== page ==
Fears of ‘mass bleaching event’ at the Great Barrier Reef as 1100km impacted

Heat stress is causing widespread bleaching across the Great Barrier Reef in Queensland.

Surveys by the Great Barrier Reef Marine Park Authority and the Australian Institute of Marine Science showed the beaching was “extensive and fairly uniform across all surveyed reefs”.

Corals are a colony of marine invertebrates and they have a symbiotic relationship with algae.

They can turn completely white when water warms or cools dramatically, and they react by expelling the algae.

It doesn’t mean the corals will certainly die, but rather the bleaching makes them more susceptible to disease and hampers reproduction.

However, severely bleached corals are likely to die if the water temperature remains too high for too long. They can recover if the temperature stabilises.

James Cook University (JCU), stated in a press release last week that scientists had spotted the first signs of serious bleaching with “moderate to severe coral bleaching” seen offshore east of Rockhampton at the Keppels.

The bleaching was discovered during routine surveys in the tourist hotspot, which is also critical for recreational and commercial fishing.

Researchers believe fish are becoming less abundant around the Keppels due to factors including bleaching and overfishing.

The Guardianreports that bleaching had been seen across a 1100km stretch of the Great Barrier Reef from the Keppels in the south to Lizard Island in the north.

Of the 27 sites inspected at the Keppels, “most sites showing signs of bleaching”, with only corals in deeper waters unimpacted by the heat stress.

Scientist Dr Maya Srinivasan, from JCU’s Centre for Tropical Water and Aquatic Ecosystem Research (TropWATER), said the water temperatures around the Keppels were well above average, hitting 29C on multiple days.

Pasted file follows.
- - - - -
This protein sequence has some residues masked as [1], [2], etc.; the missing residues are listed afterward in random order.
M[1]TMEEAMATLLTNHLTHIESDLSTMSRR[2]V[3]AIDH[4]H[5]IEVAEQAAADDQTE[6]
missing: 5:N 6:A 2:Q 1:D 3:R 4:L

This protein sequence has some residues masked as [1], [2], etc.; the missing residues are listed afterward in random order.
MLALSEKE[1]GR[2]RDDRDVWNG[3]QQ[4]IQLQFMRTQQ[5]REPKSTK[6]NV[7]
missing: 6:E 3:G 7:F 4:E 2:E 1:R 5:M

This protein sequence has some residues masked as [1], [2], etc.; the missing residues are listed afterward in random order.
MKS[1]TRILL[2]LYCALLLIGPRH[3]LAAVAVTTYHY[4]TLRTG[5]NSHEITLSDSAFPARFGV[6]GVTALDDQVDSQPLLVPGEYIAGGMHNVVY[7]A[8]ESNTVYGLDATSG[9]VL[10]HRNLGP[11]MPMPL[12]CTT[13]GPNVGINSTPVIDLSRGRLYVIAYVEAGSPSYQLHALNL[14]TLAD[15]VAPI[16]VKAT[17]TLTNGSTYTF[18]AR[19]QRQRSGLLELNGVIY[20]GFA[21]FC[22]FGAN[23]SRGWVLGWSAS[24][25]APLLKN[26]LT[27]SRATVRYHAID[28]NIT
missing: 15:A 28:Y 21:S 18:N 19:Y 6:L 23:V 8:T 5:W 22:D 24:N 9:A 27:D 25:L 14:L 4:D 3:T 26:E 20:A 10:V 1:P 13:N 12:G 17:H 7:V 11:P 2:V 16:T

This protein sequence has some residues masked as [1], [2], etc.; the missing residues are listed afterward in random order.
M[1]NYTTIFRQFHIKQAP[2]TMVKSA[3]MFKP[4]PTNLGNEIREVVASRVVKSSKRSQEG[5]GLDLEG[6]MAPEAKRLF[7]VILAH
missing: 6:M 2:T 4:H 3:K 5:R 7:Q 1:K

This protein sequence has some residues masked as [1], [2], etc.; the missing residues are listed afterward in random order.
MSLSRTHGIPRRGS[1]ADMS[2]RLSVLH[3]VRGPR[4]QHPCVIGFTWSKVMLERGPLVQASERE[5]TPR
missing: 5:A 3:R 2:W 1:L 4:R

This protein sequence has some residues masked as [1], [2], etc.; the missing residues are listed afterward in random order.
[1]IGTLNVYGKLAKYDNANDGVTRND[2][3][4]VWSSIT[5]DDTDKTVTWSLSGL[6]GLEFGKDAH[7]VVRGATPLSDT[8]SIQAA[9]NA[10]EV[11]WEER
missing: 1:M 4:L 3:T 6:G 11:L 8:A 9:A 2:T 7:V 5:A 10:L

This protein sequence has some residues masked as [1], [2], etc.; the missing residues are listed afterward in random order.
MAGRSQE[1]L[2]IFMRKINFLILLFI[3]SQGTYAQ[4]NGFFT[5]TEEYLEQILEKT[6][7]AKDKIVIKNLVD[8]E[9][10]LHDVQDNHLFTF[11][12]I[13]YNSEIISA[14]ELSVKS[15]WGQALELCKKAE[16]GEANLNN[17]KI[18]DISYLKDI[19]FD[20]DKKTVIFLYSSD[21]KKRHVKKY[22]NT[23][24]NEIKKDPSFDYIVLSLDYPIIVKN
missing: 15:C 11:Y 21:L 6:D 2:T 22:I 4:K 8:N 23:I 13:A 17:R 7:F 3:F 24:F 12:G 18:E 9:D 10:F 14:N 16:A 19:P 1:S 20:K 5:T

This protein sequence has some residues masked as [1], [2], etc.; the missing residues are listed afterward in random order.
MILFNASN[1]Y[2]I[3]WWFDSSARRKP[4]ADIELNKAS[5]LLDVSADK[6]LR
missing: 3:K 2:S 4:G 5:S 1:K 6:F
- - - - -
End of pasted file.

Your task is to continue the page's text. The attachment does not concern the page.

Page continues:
“I have been working on these reefs for nearly 20 years and I have never felt the water as warm as this,” she said.

“Once we were in the water, we could instantly see parts of the reef that were completely white from severe bleaching. Some corals were already dying.”

She observed that the corals could recover if the water cooled.

“We did see the temperatures begin to drop towards the end of the trip,” she added.

The Bureau of Meteorology warned in its recent climate outlook that temperatures were expected to be above the median for most of the country over the next few months due to record warm oceans globally and a weakening El Nino.

The current bleaching could be the seventh mass bleaching event to hit the World Heritage-listed Great Barrier Reef in recent history.

Mass bleaching events were observed on the Great Barrier Reef — which is listed as one of the Seven Natural Wonders of the World — in 1998, 2002, 2016, 2017 and 2020, CNN reported.

TropWATER plans to survey reefs in the far northern Great Barrier Reef as well as Magnetic Island, and the Cumberland Islands.

Associate Professor Scott Heron from James Cook University warned in 2022 that global warming would have catastrophic consequences from almost all coral reefs.

Last year was the hottest year on record, according to United Nations World Meteorological Organization chief Petteri Taalas, with greenhouse gas levels at a cord high and Antarctic sea ice at a record low.

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